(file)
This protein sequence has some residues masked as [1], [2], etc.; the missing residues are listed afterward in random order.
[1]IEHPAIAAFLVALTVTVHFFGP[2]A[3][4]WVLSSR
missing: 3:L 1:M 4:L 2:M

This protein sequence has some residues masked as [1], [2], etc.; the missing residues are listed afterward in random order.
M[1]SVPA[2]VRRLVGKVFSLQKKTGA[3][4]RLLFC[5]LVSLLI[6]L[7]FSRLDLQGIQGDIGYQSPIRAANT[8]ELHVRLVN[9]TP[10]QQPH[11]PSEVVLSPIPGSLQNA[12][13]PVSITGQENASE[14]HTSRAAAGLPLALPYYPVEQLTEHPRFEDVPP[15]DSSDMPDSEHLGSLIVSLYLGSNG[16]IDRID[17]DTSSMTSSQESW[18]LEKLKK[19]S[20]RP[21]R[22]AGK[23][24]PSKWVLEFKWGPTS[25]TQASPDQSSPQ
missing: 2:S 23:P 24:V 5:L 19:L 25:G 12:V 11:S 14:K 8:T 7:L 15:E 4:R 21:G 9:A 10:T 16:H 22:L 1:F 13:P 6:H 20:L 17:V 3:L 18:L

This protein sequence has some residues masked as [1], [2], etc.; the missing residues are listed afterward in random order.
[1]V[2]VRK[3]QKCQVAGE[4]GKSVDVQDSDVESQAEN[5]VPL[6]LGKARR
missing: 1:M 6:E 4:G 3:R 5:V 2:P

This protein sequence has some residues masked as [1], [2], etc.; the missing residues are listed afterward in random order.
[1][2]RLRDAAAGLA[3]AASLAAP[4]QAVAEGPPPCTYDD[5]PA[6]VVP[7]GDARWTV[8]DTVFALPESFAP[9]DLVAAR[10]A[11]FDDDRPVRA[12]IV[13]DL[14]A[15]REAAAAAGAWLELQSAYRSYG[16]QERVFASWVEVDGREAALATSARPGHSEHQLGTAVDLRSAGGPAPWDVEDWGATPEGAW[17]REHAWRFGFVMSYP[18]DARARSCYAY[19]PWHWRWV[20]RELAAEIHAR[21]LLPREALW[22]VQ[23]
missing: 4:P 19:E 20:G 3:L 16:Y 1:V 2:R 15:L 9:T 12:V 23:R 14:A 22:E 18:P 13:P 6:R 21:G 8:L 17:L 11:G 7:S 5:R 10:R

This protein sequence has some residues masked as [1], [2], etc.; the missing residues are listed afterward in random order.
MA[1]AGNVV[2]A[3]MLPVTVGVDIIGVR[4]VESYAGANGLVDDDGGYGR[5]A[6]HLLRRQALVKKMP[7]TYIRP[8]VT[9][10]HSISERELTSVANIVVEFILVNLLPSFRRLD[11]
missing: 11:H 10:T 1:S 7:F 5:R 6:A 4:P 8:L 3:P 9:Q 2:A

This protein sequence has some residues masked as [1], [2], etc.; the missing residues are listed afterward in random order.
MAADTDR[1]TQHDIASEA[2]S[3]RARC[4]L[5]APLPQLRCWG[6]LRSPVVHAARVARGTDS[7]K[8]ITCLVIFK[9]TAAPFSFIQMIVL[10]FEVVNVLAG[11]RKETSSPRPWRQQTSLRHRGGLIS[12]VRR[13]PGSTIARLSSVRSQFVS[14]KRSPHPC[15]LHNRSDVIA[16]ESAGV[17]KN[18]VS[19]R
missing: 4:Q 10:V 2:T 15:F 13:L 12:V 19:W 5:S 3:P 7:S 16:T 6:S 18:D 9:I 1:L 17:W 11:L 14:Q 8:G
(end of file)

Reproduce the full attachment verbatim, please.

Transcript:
This protein sequence has some residues masked as [1], [2], etc.; the missing residues are listed afterward in random order.
[1]IEHPAIAAFLVALTVTVHFFGP[2]A[3][4]WVLSSR
missing: 3:L 1:M 4:L 2:M

This protein sequence has some residues masked as [1], [2], etc.; the missing residues are listed afterward in random order.
M[1]SVPA[2]VRRLVGKVFSLQKKTGA[3][4]RLLFC[5]LVSLLI[6]L[7]FSRLDLQGIQGDIGYQSPIRAANT[8]ELHVRLVN[9]TP[10]QQPH[11]PSEVVLSPIPGSLQNA[12][13]PVSITGQENASE[14]HTSRAAAGLPLALPYYPVEQLTEHPRFEDVPP[15]DSSDMPDSEHLGSLIVSLYLGSNG[16]IDRID[17]DTSSMTSSQESW[18]LEKLKK[19]S[20]RP[21]R[22]AGK[23][24]PSKWVLEFKWGPTS[25]TQASPDQSSPQ
missing: 2:S 23:P 24:V 5:L 19:L 25:G 12:V 11:S 14:K 8:T 7:L 15:E 4:R 21:G 9:A 10:T 16:H 22:L 1:F 13:P 6:H 20:L 17:V 3:L 18:L

This protein sequence has some residues masked as [1], [2], etc.; the missing residues are listed afterward in random order.
[1]V[2]VRK[3]QKCQVAGE[4]GKSVDVQDSDVESQAEN[5]VPL[6]LGKARR
missing: 1:M 6:E 4:G 3:R 5:V 2:P

This protein sequence has some residues masked as [1], [2], etc.; the missing residues are listed afterward in random order.
[1][2]RLRDAAAGLA[3]AASLAAP[4]QAVAEGPPPCTYDD[5]PA[6]VVP[7]GDARWTV[8]DTVFALPESFAP[9]DLVAAR[10]A[11]FDDDRPVRA[12]IV[13]DL[14]A[15]REAAAAAGAWLELQSAYRSYG[16]QERVFASWVEVDGREAALATSARPGHSEHQLGTAVDLRSAGGPAPWDVEDWGATPEGAW[17]REHAWRFGFVMSYP[18]DARARSCYAY[19]PWHWRWV[20]RELAAEIHAR[21]LLPREALW[22]VQ[23]
missing: 4:P 19:E 20:G 3:L 16:Y 1:V 2:R 15:L 9:T 12:V 23:R 14:A 22:E 18:P 13:P 6:R 21:G 8:L 17:L 11:G 7:S 5:R 10:R

This protein sequence has some residues masked as [1], [2], etc.; the missing residues are listed afterward in random order.
MA[1]AGNVV[2]A[3]MLPVTVGVDIIGVR[4]VESYAGANGLVDDDGGYGR[5]A[6]HLLRRQALVKKMP[7]TYIRP[8]VT[9][10]HSISERELTSVANIVVEFILVNLLPSFRRLD[11]
missing: 11:H 10:T 1:S 7:F 5:R 6:A 4:P 8:L 3:P 9:Q 2:A

This protein sequence has some residues masked as [1], [2], etc.; the missing residues are listed afterward in random order.
MAADTDR[1]TQHDIASEA[2]S[3]RARC[4]L[5]APLPQLRCWG[6]LRSPVVHAARVARGTDS[7]K[8]ITCLVIFK[9]TAAPFSFIQMIVL[10]FEVVNVLAG[11]RKETSSPRPWRQQTSLRHRGGLIS[12]VRR[13]PGSTIARLSSVRSQFVS[14]KRSPHPC[15]LHNRSDVIA[16]ESAGV[17]KN[18]VS[19]R
missing: 4:Q 10:V 2:T 15:F 13:L 12:V 19:W 5:S 3:P 7:S 16:T 6:S 18:D 9:I 1:L 17:W 11:L 14:Q 8:G